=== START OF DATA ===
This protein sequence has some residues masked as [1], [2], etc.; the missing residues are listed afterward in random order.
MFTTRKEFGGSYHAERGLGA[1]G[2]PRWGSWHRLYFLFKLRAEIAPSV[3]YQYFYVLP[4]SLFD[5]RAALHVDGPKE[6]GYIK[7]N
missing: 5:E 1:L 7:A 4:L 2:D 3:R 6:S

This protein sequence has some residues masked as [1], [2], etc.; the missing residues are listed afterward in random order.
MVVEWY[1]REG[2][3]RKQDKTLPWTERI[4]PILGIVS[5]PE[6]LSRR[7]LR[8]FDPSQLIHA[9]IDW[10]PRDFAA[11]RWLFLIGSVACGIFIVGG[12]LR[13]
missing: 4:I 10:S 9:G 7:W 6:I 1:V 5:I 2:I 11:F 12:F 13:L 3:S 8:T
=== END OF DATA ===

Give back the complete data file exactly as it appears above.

This protein sequence has some residues masked as [1], [2], etc.; the missing residues are listed afterward in random order.
MFTTRKEFGGSYHAERGLGA[1]G[2]PRWGSWHRLYFLFKLRAEIAPSV[3]YQYFYVLP[4]SLFD[5]RAALHVDGPKE[6]GYIK[7]N
missing: 5:E 1:L 7:A 4:L 2:D 3:R 6:S

This protein sequence has some residues masked as [1], [2], etc.; the missing residues are listed afterward in random order.
MVVEWY[1]REG[2][3]RKQDKTLPWTERI[4]PILGIVS[5]PE[6]LSRR[7]LR[8]FDPSQLIHA[9]IDW[10]PRDFAA[11]RWLFLIGSVACGIFIVGG[12]LR[13]
missing: 4:I 10:S 9:G 7:W 6:I 1:V 5:I 2:I 11:F 12:F 13:L 3:S 8:T